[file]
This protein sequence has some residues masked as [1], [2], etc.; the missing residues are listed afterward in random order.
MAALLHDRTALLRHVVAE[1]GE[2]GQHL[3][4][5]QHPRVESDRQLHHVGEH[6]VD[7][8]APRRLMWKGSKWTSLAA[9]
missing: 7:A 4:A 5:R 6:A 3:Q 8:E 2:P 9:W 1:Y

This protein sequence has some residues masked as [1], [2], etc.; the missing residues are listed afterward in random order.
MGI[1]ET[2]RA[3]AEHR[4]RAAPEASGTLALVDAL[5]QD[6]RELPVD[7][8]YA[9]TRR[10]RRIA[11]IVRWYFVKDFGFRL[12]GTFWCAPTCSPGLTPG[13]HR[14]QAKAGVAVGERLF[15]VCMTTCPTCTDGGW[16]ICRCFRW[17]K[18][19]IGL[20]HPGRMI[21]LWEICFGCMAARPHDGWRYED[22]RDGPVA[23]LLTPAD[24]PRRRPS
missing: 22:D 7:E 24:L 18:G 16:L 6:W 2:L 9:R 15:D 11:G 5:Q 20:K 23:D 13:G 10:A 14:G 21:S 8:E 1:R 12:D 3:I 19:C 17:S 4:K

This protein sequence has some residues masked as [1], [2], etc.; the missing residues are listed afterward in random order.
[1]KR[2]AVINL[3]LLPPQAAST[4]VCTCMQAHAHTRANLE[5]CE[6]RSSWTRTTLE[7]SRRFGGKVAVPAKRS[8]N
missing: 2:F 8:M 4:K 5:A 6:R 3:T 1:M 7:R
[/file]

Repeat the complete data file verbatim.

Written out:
This protein sequence has some residues masked as [1], [2], etc.; the missing residues are listed afterward in random order.
MAALLHDRTALLRHVVAE[1]GE[2]GQHL[3][4][5]QHPRVESDRQLHHVGEH[6]VD[7][8]APRRLMWKGSKWTSLAA[9]
missing: 7:A 4:A 5:R 6:A 3:Q 8:E 2:P 9:W 1:Y

This protein sequence has some residues masked as [1], [2], etc.; the missing residues are listed afterward in random order.
MGI[1]ET[2]RA[3]AEHR[4]RAAPEASGTLALVDAL[5]QD[6]RELPVD[7][8]YA[9]TRR[10]RRIA[11]IVRWYFVKDFGFRL[12]GTFWCAPTCSPGLTPG[13]HR[14]QAKAGVAVGERLF[15]VCMTTCPTCTDGGW[16]ICRCFRW[17]K[18][19]IGL[20]HPGRMI[21]LWEICFGCMAARPHDGWRYED[22]RDGPVA[23]LLTPAD[24]PRRRPS
missing: 22:D 7:E 24:L 18:G 16:L 6:W 2:L 9:R 15:D 11:G 5:Q 20:K 23:D 13:G 10:A 14:G 21:S 8:E 1:R 12:D 3:I 19:C 17:S 4:K

This protein sequence has some residues masked as [1], [2], etc.; the missing residues are listed afterward in random order.
[1]KR[2]AVINL[3]LLPPQAAST[4]VCTCMQAHAHTRANLE[5]CE[6]RSSWTRTTLE[7]SRRFGGKVAVPAKRS[8]N
missing: 2:F 8:M 4:K 5:A 6:R 3:T 1:M 7:R